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View Full Version : Extreme Bounce Overheads and Slice Overheads


Cindysphinx
07-23-2009, 09:49 AM
I usually do pretty well with my overheads. I'll boot one now and then, but I hardly ever hit them into the net (tending to miss long or wide when I do miss). I am happy with my overhead, for the most part. In singles, I will go behind the opponent or right at their feet. In doubles, I will go at the feet of the net person, or an angle or up the middle if both are at baseline. So far, so good.

Still, there is one type of overhead I have never, ever hit in a match or a practice. It is the overhead that is struck so hard that it bounces too high for the opponent to reach.

I wonder if I should try to learn to do this Extreme Bounce Overhead, and if so, whether there is a way to learn it while practicing on my own. I worry that someone 5'4" like me might be wasting her time. Is this Extreme Bounce Overhead especially useful, and if so, when is it best used? What are the things to keep in mind to make sure it bounces high enough to be unplayable?

Also, a pro told me that it is possible to slice an overhead. I think I have seen the pros do this, when they hit an overhead and bend it away from their opponents. I have played around with slicing overheads, and I can do it. The result is always good for a few giggles (opponents will badly misjudge the ball), but I am not sure when it is best to use this shot. Does its success depend on where I am in the court, where my opponent is, or something else?

Wes_Loves_Dunlop
07-23-2009, 09:53 AM
for making the ball bounce extremely high, you have to hit it vertically. you have to use a lot of wrist snap.
you cant hit it too far out or else it will be a regular overhead. the ball should bounce before the service line and go way over.

the only times you need to hit it is if you're opponent is standing ready to return the smash.

GuyClinch
07-23-2009, 11:05 AM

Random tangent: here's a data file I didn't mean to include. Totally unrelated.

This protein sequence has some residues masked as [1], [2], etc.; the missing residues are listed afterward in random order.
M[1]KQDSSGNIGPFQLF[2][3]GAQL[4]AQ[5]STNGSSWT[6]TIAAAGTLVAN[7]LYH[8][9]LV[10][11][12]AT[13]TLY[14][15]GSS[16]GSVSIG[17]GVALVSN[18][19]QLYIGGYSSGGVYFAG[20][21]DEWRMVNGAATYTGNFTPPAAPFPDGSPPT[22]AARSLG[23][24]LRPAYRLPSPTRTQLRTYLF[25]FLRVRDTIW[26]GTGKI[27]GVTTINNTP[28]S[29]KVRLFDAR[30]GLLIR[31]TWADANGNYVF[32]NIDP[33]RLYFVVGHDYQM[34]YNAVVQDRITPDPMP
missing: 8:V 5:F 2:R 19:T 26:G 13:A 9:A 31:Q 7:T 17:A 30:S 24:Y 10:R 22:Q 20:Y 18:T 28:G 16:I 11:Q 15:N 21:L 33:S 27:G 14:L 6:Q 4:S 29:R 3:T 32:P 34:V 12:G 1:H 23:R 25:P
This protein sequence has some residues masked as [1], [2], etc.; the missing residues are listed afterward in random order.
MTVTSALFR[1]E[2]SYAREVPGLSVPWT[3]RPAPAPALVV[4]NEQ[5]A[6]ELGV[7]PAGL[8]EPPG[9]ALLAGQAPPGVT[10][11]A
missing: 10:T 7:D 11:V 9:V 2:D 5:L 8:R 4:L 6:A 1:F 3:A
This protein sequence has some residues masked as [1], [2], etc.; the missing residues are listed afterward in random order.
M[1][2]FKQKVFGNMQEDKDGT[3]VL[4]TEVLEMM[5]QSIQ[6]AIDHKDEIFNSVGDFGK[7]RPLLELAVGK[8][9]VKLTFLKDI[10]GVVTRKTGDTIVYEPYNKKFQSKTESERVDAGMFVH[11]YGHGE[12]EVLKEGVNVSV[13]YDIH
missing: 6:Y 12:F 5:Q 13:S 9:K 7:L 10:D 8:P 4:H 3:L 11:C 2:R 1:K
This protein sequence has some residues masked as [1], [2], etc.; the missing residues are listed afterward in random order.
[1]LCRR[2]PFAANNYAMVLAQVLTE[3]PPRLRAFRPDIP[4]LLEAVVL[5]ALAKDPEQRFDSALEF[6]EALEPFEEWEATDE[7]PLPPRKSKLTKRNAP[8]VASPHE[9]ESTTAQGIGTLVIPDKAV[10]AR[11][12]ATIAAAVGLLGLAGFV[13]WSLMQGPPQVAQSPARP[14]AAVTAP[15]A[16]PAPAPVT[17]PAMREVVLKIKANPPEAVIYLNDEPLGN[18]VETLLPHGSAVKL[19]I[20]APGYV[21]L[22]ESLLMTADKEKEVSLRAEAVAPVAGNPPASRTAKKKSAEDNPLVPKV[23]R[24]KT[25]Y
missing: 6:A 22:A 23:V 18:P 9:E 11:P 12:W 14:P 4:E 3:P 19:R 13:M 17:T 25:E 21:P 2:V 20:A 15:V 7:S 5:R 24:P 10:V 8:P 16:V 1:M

You should be able to hit when your close to the net.. Then you can really aim down a bit and it will bounce up high. As for slice overheads - its pretty much all I hit. Its just like a slice serve if you can hit one of those.. You just have to get your footwork right and swing across the ball. Its best to go for a little bit of topspin and slice....if you can.

LuckyR
07-23-2009, 11:30 AM
I usually do pretty well with my overheads. I'll boot one now and then, but I hardly ever hit them into the net (tending to miss long or wide when I do miss). I am happy with my overhead, for the most part. In singles, I will go behind the opponent or right at their feet. In doubles, I will go at the feet of the net person, or an angle or up the middle if both are at baseline. So far, so good.

Still, there is one type of overhead I have never, ever hit in a match or a practice. It is the overhead that is struck so hard that it bounces too high for the opponent to reach.

I wonder if I should try to learn to do this Extreme Bounce Overhead, and if so, whether there is a way to learn it while practicing on my own. I worry that someone 5'4" like me might be wasting her time. Is this Extreme Bounce Overhead especially useful, and if so, when is it best used? What are the things to keep in mind to make sure it bounces high enough to be unplayable?

Also, a pro told me that it is possible to slice an overhead. I think I have seen the pros do this, when they hit an overhead and bend it away from their opponents. I have played around with slicing overheads, and I can do it. The result is always good for a few giggles (opponents will badly misjudge the ball), but I am not sure when it is best to use this shot. Does its success depend on where I am in the court, where my opponent is, or something else?